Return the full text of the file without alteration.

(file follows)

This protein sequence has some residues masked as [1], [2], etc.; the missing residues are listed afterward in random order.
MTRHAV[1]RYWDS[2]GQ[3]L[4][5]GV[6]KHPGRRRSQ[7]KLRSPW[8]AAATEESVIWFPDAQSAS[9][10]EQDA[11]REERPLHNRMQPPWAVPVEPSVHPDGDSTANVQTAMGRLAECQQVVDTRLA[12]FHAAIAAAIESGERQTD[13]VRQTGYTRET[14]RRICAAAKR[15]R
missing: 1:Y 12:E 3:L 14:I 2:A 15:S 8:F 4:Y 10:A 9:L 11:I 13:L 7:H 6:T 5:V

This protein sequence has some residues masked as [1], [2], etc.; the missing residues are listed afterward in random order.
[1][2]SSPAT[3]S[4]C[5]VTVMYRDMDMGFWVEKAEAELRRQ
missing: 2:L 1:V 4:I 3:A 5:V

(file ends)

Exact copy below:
This protein sequence has some residues masked as [1], [2], etc.; the missing residues are listed afterward in random order.
MTRHAV[1]RYWDS[2]GQ[3]L[4][5]GV[6]KHPGRRRSQ[7]KLRSPW[8]AAATEESVIWFPDAQSAS[9][10]EQDA[11]REERPLHNRMQPPWAVPVEPSVHPDGDSTANVQTAMGRLAECQQVVDTRLA[12]FHAAIAAAIESGERQTD[13]VRQTGYTRET[14]RRICAAAKR[15]R
missing: 1:Y 12:E 3:L 14:I 2:A 15:S 8:F 4:Y 10:A 9:L 11:I 13:L 7:H 6:T 5:V

This protein sequence has some residues masked as [1], [2], etc.; the missing residues are listed afterward in random order.
[1][2]SSPAT[3]S[4]C[5]VTVMYRDMDMGFWVEKAEAELRRQ
missing: 2:L 1:V 4:I 3:A 5:V